Once you have done the channel by channel settings, you can play back the entire trumpet set and do small corrections to the levels, again by ear.
Later if you want to use the trumpet ensemble in a song you can adjust the ensemble volume by the volume fader of the group channel.
In case you want to work with plugins on the individual track channels, I would use a VCA fader after leveling the entire trumpet section. The VCA fader would be linked to all individual trumpet channels and can reduce their volume evenly to give the plugins some room to work with. Let us know if you need to work with insert plugins on individual instruments.
This seems like good advice. I am still digesting it. Today I plan to investigate VCA faders and try to understand their role. I hope you understand that I need to look at this deeply, as there are 1600 tracks in the Master Template. I don’t want to mess things up and have to unpick it all. I have already has to do this once - unpicking is messy. I need to be sure.
I have a few questions re this paragraph please:
How to adjust gain? My logic is like this. First the sample(s) have their own baked in dB, then (pre-fader) this can be adjusted by:
The volume in the instance of the instrument
The Master Volume of the player
Does it damage a signal to max out a digital volume - if there is no clipping?
My instinct is to use the volumes in the following order. Instance, Player master, Cubase pre-gain.
I think this makes no difference to headroom? Do these adjustments make any difference to headroom pre-fader? This question makes my head spin and stops me from proceeding.
This example was for one set of instruments only and needs to be repeated for each set you use. Basically you level your orchestra. Something the conductor would do in reality.
In the end you would use the volume faders of your various group channels to select , how loud each set of instruments should be.
I think my answer to my own question about this, would be that it would take months to try to balance each articulation, and anyway, when composing there is room for further adjustment.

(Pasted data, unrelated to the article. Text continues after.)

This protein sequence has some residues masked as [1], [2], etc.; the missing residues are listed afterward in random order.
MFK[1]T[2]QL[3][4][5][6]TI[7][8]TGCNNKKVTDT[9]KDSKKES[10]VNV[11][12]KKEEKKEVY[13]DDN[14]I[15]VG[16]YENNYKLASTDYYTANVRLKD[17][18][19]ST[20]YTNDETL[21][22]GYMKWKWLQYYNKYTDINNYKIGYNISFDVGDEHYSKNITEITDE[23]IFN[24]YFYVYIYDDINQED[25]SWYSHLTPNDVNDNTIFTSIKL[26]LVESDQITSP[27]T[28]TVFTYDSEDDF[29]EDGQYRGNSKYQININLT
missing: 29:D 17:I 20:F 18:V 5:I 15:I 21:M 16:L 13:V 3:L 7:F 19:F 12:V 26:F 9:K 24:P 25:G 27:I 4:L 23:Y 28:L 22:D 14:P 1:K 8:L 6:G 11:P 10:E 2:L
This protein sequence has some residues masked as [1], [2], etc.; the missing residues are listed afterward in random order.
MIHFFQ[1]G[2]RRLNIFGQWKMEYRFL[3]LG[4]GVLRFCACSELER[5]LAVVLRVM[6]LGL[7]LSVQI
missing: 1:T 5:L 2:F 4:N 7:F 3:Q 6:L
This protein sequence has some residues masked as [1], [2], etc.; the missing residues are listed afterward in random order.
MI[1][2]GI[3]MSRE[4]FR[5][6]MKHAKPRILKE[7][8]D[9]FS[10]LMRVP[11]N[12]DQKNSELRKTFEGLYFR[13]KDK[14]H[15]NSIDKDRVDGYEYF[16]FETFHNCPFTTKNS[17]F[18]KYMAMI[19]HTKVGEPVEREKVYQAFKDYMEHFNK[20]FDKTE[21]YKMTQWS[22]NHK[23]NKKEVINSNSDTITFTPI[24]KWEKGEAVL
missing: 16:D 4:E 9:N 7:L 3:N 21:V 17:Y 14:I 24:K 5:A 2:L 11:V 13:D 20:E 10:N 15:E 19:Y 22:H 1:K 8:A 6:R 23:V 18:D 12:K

Each instrument within a section, and each section in comparison to other sections have widely different volumes and timbres.
I did some close studies of two piccolo samples. One from Orchestral Tools and one from East West Quantum Symphonic Library. Out of the box, on a level playing field, the OT piccolo was only just audible (yes really!) whilst the East West Piccolo was robust and of a proper volume. I think the difference was approaching 30 dB.
I then adjusted the gain and used Cubase’s excellent new plugin Supervision, using both trhe loudness meter and the dB meter. I got them to read the same for both plugins. However, my ears told me a different story. They did NOT sound like they were of the same level. I think this was due to the OT piccolo sounding thin and shrill, whilst the EW piccolo had more body, was more fruity.
From this experiment I learnt that it is your ears, rather than even the most accurate LU or dB meter, that must be the final arbiter.
Do you agree? I think you do.
A few further observations on this.
Each instrument is a key switched instrument, capable of many articulations. Different articulations sound at different volumes. The classic example is the difference between pizzicato and arco - arco can be fff but pizzicato can never achieve this. Other instruments have their own idiosyncrasies in this respect
Thank you for your sound advice, I look forward to your reply.